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Four California counties to vote on modified crops ban

(Wednesday, July 14, 2004 -- CropChoice news) -- Lisa M. Krieger, San Jose Mercury News:
A network of anti-biotech activists has succeeded in placing initiatives banning genetically modified crops on the November ballots in four California counties as part of a plan to create a patchwork quilt of GMO-free regions.

Following the example of Mendocino County, which in March passed the first sweeping ban on genetically modified organisms in the nation, groups in Marin, Humboldt, San Luis Obispo and Butte counties have gathered enough signatures to put their own initiatives before voters.

It remains to be seen whether county governments are legally entitled to set stricter standards for biotech crops than the federal government. And even if they are, the efforts now are largely symbolic because none of the crops -- scientifically altered to make them resistant to insects or herbicides -- are being grown in the four counties.

But activists, who believe altering the genetic blueprint of plants is dangerous, note the four counties grow rice, timber and wine grapes, three crops that scientists are researching.

``If we work county by county, it will end up forcing the hands of state officials and the California Farm Bureau to really start to address this issue,'' said Ryan Zinn of San Francisco, campaigns coordinator of the Organic Consumer Association, which is working with Mendocino County activists to take the ban statewide.

``California is the nation's largest agricultural state. If it were to decide to ban these crops, it would have a huge impact throughout the nation,'' Zinn said.

Activists in Alameda, Sonoma, Santa Barbara and Santa Cruz counties say they are building support for future initiatives or regulations, but they will not qualify for the November ballot. No efforts are under way in Santa Clara, San Mateo or Contra Costa counties.

It is estimated that as much as 70 percent of processed foods on grocery store shelves contain an ingredient or oil from biotech crops. But these foods, such as soybeans and corn, are grown outside California.

Three federal agencies -- the Food and Drug Administration, the Environmental Protection Agency and the Department of Agriculture -- already regulate the production and consumption of biotech foods and drugs.

The state also has some authority. Last spring, the California Secretary of Food and Agriculture blocked a permit sought by Ventria Biosciences to grow genetically engineered rice, saying that he wanted more time to hear from the public.

Conventional farmers, represented by the California Farm Bureau, fiercely oppose the county-by-county effort, saying that federal oversight is enough.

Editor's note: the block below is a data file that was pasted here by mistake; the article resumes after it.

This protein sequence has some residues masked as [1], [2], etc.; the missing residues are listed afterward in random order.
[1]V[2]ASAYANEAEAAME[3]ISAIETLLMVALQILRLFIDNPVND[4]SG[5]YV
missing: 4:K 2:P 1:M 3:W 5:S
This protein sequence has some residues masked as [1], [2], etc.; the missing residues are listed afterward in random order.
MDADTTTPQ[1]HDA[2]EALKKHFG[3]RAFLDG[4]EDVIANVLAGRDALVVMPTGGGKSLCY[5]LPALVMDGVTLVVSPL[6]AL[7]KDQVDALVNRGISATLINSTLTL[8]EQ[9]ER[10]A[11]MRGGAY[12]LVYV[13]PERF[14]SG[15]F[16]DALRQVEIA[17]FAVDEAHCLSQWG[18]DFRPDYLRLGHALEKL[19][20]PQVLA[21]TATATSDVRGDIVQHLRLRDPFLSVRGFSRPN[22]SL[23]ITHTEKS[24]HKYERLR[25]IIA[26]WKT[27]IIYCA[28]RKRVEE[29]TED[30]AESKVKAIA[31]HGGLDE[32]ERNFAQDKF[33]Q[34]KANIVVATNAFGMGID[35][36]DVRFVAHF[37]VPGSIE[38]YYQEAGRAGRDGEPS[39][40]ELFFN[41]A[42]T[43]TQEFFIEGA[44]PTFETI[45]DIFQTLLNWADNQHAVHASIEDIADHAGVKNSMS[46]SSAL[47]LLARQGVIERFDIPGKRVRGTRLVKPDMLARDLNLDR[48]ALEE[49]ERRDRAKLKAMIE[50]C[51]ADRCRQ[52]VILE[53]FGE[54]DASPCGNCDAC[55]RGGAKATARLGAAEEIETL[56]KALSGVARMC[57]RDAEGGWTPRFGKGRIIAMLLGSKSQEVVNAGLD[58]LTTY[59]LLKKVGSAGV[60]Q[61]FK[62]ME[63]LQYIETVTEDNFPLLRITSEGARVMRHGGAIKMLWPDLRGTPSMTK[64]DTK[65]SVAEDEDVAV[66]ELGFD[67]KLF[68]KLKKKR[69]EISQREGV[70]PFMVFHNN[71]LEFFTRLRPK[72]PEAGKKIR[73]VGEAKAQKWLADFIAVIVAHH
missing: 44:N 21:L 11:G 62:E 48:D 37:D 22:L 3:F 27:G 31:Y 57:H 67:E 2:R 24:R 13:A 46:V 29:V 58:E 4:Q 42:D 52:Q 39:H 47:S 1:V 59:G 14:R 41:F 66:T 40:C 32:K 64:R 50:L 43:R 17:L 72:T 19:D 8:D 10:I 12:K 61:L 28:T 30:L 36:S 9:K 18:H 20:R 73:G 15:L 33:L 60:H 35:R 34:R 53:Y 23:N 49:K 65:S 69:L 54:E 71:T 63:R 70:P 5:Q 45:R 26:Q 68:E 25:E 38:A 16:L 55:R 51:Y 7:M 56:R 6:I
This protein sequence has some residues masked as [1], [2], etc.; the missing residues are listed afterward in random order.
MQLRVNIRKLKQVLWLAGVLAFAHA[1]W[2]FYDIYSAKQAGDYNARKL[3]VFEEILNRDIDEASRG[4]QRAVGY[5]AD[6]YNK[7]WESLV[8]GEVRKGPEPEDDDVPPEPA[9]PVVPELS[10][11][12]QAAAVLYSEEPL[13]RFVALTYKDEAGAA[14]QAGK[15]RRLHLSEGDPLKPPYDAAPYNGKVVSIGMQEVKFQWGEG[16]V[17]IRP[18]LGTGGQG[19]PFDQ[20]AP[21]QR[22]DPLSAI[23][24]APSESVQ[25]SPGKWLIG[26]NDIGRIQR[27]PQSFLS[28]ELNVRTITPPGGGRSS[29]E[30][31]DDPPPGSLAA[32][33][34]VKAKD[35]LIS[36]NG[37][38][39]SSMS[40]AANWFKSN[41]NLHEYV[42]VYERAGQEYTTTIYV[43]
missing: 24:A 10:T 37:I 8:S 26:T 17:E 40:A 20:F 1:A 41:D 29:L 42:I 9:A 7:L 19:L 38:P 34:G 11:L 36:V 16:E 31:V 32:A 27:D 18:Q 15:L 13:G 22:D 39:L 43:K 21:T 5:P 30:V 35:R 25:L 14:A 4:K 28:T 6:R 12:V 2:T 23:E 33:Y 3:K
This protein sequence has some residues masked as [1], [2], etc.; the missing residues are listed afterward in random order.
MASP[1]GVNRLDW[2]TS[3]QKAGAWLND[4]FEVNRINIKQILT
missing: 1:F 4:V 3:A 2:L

``All of the biotech crops out in the marketplace have been tested and are regulated and we are supportive of that process,'' said Emily Robidart of the California Farm Bureau in Sacramento.

Industry groups such as the Biotechnology Industrial Association and the Western Plant Health Association, which represents the fertilizer industry, also resist the effort.

``If these bans pass, they will take away valuable agricultural tools from California farmers,'' said Sara Miller of the Western Plant Health Association.

``We feel that the grower is the best person to choose which technology fits their farming practices best,'' she said.

The anti-biotech activists, who have formed a coalition called the BioDemocracy Alliance, combine the resources and staff of two groups, the Organic Consumers Association and GMO Free Mendocino.

In March, the Mendocino group successfully passed the county ban by 57 percent of the vote, even though the trade group CropLife America ran a $700,000 campaign to defeat it.

A draft ordinance similar to Mendocino's is being adopted elsewhere. It makes it unlawful for any person, firm or corporation to propagate, cultivate, raise or grow genetically modified organisms.

Violators would have their crop confiscated and destroyed, and they would face fines.

It fears that genetically modified crops could spread to the surrounding environment.

And because Japan and European nations do not buy genetically modified crops, organic farmers fear that they would lose their overseas markets if their crops are contaminated by pollen from altered crops that might be growing close by.

The group says it aims to help 15 to 20 California counties go ``GM-free.''

In Santa Cruz and Alameda counties, there was not time to get the thousands of signatures needed by August to win a spot on the November ballot, activists said.

Santa Cruz activist Ryan Sarnataro said he and others are considering other strategies, in addition to ballot measures.

``County initiatives are just one small corner of the puzzle,'' said Sarnataro of the Ecological Farming Association. ``There are other approaches, maybe in the legislative and administrative arenas, as well.''